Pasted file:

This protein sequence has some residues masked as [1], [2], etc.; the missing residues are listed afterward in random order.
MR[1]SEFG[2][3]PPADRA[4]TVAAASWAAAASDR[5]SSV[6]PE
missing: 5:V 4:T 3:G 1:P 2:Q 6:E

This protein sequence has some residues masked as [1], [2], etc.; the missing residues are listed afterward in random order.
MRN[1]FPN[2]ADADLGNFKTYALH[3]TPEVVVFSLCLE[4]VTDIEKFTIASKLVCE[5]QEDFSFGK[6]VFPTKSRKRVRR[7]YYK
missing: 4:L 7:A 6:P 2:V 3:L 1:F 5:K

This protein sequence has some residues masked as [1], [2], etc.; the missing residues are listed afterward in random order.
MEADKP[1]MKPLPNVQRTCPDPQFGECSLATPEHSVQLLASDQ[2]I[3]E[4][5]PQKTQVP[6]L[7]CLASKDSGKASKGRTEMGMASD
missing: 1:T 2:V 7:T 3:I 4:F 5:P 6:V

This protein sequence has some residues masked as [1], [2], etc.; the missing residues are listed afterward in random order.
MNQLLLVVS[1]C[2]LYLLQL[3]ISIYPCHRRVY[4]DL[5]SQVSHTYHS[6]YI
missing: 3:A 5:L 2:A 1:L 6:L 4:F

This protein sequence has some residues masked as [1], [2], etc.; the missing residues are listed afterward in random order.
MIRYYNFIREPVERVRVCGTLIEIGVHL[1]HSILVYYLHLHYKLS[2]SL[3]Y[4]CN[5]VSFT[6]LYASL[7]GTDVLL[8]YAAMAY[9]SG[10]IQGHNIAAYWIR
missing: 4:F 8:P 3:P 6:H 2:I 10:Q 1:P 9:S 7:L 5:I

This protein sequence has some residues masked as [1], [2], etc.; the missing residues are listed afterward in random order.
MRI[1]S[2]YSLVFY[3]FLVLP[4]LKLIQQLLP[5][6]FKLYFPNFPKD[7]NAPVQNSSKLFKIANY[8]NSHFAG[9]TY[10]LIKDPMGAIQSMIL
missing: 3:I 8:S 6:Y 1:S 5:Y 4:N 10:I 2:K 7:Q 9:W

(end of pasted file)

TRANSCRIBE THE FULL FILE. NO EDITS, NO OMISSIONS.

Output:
This protein sequence has some residues masked as [1], [2], etc.; the missing residues are listed afterward in random order.
MR[1]SEFG[2][3]PPADRA[4]TVAAASWAAAASDR[5]SSV[6]PE
missing: 5:V 4:T 3:G 1:P 2:Q 6:E

This protein sequence has some residues masked as [1], [2], etc.; the missing residues are listed afterward in random order.
MRN[1]FPN[2]ADADLGNFKTYALH[3]TPEVVVFSLCLE[4]VTDIEKFTIASKLVCE[5]QEDFSFGK[6]VFPTKSRKRVRR[7]YYK
missing: 4:L 7:A 6:P 2:V 3:L 1:F 5:K

This protein sequence has some residues masked as [1], [2], etc.; the missing residues are listed afterward in random order.
MEADKP[1]MKPLPNVQRTCPDPQFGECSLATPEHSVQLLASDQ[2]I[3]E[4][5]PQKTQVP[6]L[7]CLASKDSGKASKGRTEMGMASD
missing: 1:T 2:V 7:T 3:I 4:F 5:P 6:V

This protein sequence has some residues masked as [1], [2], etc.; the missing residues are listed afterward in random order.
MNQLLLVVS[1]C[2]LYLLQL[3]ISIYPCHRRVY[4]DL[5]SQVSHTYHS[6]YI
missing: 3:A 5:L 2:A 1:L 6:L 4:F

This protein sequence has some residues masked as [1], [2], etc.; the missing residues are listed afterward in random order.
MIRYYNFIREPVERVRVCGTLIEIGVHL[1]HSILVYYLHLHYKLS[2]SL[3]Y[4]CN[5]VSFT[6]LYASL[7]GTDVLL[8]YAAMAY[9]SG[10]IQGHNIAAYWIR
missing: 4:F 8:P 3:P 6:H 2:I 10:Q 1:P 9:S 7:L 5:I

This protein sequence has some residues masked as [1], [2], etc.; the missing residues are listed afterward in random order.
MRI[1]S[2]YSLVFY[3]FLVLP[4]LKLIQQLLP[5][6]FKLYFPNFPKD[7]NAPVQNSSKLFKIANY[8]NSHFAG[9]TY[10]LIKDPMGAIQSMIL
missing: 3:I 8:S 6:Y 1:S 5:Y 4:N 10:I 2:K 7:Q 9:W